Updated 05:57 AM EST, Sun, Dec 05, 2021

Xbox One News: Microsoft and Machinima Respond to Reports They Paid Off Youtube Users for Positive Reviews

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Reports recently surfaced that Microsoft and Machinima recently ran a promotion that offered Youtube video creators money to positively mention the Xbox One, causing a mild uproar that the companies did not disclose the agreement and violated FCC guidelines. Now both companies have commented on the controversy, and it appears that publisher EA may also use this strategy, according to a new report. 

Microsoft claims the compant did not know that Machinima was running this promotion and has asked Machinima to not run similar promotions in the future.

"Microsoft was not aware of individual contracts Machinima had with their content providers as part of this promotion and we didn't provide feedback on any of the videos. We have asked Machinima to not post any additional Xbox One content as part of this media buy and we have asked them to add disclaimers to the videos that were part of this program indicating they were part of paid advertising," Microsoft said in a statement, according to IGN

Machinima took full responsibility for the promotion and called it a fairly common practice for media companies.

"This partnership between Machinima and Microsoft was a typical marketing partnership to promote Xbox One in December. The Xbox team does not review any specific content or provide feedback on content. Any confidentiality provisions, terms or other guidelines are standard documents provided by Machinima. For clarity, confidentiality relates to the agreements themselves, not the existence of the promotion," wrote Machinima in a statement.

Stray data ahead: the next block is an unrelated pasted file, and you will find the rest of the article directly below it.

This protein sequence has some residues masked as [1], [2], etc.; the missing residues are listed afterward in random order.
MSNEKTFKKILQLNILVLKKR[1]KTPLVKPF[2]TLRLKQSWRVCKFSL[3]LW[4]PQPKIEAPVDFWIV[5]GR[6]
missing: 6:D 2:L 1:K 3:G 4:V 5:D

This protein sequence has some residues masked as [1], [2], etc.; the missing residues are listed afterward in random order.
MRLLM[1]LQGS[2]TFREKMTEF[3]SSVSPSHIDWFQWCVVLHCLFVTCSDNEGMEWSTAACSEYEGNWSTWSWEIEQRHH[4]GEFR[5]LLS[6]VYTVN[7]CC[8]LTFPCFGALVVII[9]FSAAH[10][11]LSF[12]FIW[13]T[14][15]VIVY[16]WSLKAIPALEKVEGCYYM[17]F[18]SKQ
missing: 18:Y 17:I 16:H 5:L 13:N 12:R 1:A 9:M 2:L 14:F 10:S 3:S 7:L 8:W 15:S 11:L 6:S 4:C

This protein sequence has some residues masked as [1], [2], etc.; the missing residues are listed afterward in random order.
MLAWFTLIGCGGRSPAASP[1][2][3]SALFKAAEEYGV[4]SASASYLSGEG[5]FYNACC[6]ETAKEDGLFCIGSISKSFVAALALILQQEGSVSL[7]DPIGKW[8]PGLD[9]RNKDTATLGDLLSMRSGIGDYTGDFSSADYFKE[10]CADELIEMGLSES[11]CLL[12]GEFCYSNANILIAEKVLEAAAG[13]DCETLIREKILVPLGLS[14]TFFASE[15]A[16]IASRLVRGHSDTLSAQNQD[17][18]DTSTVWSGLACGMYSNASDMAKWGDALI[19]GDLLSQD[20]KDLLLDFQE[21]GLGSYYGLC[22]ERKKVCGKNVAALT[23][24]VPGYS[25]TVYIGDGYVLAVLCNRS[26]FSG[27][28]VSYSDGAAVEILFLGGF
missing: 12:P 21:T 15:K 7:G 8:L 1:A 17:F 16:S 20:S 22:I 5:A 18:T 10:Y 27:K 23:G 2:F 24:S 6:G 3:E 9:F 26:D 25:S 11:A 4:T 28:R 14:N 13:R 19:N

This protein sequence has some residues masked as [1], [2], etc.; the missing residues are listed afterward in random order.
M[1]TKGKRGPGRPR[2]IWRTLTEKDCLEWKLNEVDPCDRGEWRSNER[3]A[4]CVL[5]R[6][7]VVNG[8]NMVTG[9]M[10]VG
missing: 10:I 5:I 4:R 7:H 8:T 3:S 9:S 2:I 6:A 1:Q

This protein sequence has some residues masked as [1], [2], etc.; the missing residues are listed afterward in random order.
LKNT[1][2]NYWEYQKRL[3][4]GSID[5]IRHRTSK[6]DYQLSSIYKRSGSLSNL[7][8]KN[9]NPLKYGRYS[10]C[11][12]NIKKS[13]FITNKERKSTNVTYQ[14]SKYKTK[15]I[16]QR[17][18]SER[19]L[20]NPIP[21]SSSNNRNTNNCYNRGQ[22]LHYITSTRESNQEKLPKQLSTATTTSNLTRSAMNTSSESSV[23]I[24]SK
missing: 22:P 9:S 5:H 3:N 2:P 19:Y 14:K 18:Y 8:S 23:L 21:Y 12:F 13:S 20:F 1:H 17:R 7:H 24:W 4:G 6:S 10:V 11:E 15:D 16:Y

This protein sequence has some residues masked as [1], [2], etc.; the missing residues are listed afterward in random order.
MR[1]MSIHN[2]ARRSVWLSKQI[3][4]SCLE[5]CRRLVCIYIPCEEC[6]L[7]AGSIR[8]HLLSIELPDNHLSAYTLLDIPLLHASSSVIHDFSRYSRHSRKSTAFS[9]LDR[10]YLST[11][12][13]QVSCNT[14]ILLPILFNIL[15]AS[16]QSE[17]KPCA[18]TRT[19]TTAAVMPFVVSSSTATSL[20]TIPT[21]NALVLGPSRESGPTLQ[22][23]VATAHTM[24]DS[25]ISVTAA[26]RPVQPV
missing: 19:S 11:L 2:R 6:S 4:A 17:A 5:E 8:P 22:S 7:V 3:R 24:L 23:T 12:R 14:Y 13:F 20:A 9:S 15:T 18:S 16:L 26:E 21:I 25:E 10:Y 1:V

While this story continues to develop, another similar story has surfaced with EA as the culprit. A NeoGAF post shows images of EA offering Youtube users money for featuring games such as Need for Speed Rivals, Battlefield 4, and others. The agreement required users to upload videos from certain platforms and not feature major bugs or other issues in the videos. While Machinima only offered $3 per 1,000 views—and capped the deal after a video reached 1.25 million views—EA offered more money and more page views in their promotion. EA offered users $10 per 1,000 views, and each game had a different cap for views. Need for Speed Rivals had a cap of 6 million views, and Battlefield 4's promotion had a cap of 20 million views.

This EA promotion also prevented users from disclosing that they were getting paid to positively mention these products, which violates FCC guidelines that state that such agreements must be publicly disclosed. It will be interesting to see if some Youtube personalities admit they received money from different video game companies in the wake of these reports.

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